I've been thinking lately about reframing my blog so that I wouldn't really care if colleagues knew I had a blog. I still don't want to put my name on the blog so that students don't track it down (not that I spend much time bitching about students, I think, but I do try to keep them out of my personal life), and I would keep the TypePad feature of not having the blog searchable by Google, but I would eliminate some of my more specific grumbling and would relax about folks from FGS stumbling across the blog.
Really this is about my recognizing that I'm already blogging with enough specificity that my pseudonymity would be blown in an instant if anyone from FGS stumbled across the blog. For awhile I was trying to talk about separate things on Facebook and the blog, but that got kind of annoying and hard to keep track of, so I've gotten very sloppy about that and will now often refer to the same event on the same day in both locations. And there are some specific things that I would have liked to blog about but didn't because they seemed a little too unusual, and it would be lovely not to worry about that and just blog away. Plus there are things such as blogging about my Dangerous Word essay that are distinctive enough that it's silly for me to maintain the illusion of anonymity.
And actually, the only reason that it would make me unhappy to be discovered by my colleagues is that I have sometimes bitched about someone at school -- but really only about a few folks, since for the most part I actually like my colleagues and my job and get along pretty well. Now, it would in fact be a loss not to be able to talk frankly when the shit hits the fan at school, as it will occasionally do in even the best of places, and it was a great comfort to be able to blog in May about the interpersonal drama within the department. But it's also true that just this March I blogged about wanting to do less bitching and moaning in general and about colleagues specifically -- a resolution I broke only two months later -- and maybe being more open about my identity would keep me more honest. And, really, it's not like I'm still at St. Martyr's, where things were truly dire; life at FGS is pretty darned good most of the time, and maybe complaining freely on my blog interferes with my being as regularly grateful as I should be. At the same time, I take seriously Jackie's experience of not being able to blog about some of the more difficult parts of her life, although maybe I'd have a middle ground of sorts between anonymity and publishing under my name. I think of folks such as Another Damned Medievalist, who doesn't have her name on her blog but whose identity is known to some folks at her school; but maybe that is constraining sometimes?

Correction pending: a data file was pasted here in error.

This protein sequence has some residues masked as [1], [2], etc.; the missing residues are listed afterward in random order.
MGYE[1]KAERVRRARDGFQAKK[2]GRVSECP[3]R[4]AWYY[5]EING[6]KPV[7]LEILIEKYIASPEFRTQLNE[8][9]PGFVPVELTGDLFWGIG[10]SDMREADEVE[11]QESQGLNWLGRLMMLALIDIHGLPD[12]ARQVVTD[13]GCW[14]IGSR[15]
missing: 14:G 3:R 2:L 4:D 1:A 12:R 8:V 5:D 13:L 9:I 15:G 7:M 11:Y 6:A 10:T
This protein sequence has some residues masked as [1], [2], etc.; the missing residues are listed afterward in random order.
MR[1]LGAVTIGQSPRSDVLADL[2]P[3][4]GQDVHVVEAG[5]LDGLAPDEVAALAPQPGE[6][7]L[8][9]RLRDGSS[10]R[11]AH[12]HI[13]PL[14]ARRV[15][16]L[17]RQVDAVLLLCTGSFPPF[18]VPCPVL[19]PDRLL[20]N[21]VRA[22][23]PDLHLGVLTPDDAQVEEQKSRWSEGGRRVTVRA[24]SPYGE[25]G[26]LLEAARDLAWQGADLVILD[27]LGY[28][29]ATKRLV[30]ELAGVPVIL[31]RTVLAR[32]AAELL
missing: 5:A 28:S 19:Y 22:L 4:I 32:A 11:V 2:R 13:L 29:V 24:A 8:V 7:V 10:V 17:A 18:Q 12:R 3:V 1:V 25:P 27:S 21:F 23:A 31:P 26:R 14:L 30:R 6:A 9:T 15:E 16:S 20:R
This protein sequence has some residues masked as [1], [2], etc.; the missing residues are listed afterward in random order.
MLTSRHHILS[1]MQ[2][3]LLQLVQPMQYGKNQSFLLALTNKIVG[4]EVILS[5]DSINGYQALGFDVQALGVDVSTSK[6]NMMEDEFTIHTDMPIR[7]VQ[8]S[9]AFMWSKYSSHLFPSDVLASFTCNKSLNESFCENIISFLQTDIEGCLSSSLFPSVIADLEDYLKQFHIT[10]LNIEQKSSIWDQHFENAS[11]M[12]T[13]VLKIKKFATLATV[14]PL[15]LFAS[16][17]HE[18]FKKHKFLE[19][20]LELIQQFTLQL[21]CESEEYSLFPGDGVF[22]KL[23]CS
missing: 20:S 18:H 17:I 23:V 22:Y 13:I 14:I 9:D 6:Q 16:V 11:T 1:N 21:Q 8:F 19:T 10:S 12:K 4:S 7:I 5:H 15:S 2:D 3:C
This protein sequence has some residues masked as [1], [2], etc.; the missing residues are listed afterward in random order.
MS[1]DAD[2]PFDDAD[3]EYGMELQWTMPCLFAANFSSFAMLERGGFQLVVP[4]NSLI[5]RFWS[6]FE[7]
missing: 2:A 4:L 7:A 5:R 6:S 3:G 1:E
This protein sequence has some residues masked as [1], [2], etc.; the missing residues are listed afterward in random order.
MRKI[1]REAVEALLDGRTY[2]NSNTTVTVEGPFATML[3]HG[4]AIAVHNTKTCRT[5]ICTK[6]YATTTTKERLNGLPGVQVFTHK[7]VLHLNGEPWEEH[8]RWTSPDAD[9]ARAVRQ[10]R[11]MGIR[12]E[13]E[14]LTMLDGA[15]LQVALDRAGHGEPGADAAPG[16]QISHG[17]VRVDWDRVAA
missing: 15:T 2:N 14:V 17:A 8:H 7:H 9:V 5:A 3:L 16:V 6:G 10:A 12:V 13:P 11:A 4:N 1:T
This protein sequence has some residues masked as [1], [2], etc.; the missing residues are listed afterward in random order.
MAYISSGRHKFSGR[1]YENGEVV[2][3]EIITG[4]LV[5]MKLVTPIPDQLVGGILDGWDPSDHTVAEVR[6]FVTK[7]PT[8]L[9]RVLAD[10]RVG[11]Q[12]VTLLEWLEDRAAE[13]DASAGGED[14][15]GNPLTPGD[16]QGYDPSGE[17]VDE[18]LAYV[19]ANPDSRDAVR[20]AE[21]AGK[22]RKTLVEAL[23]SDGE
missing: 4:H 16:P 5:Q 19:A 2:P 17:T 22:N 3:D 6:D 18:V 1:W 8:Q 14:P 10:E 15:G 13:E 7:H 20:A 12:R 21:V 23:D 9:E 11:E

Here's my bigger concern, actually: I worry that I might not have enough interesting things to say if I'm not griping and groaning! And if that's the case, what does that say about me and my life? Honestly, this worry is the biggest obstacle in my way to more transparent blogging. But maybe being forced to find things to blog about that don't involve day-to-day bitching might inspire me to lift myself out of the quotidian and take the broader view occasionally.
If I do decide to take this route, I think I'll need to go back through my archives and remove a few grumbling posts and modify a few others; what do you think the professional ethics of such a move are, since I'm sort of rewriting history then? And what other issues have I not thought through in contemplating this slight shifting of my blogging identity? (I have already for years been trying to blog such that it doesn't affect D. and her professional identity, so I think any change I make won't affect her particularly.)
In a way, it's funny to be wrestling with this issue now when I've been blogging for almost 6 years, but of course my life has changed a lot in these last 6 years, so maybe it makes sense to keep revisiting my authorial decisions.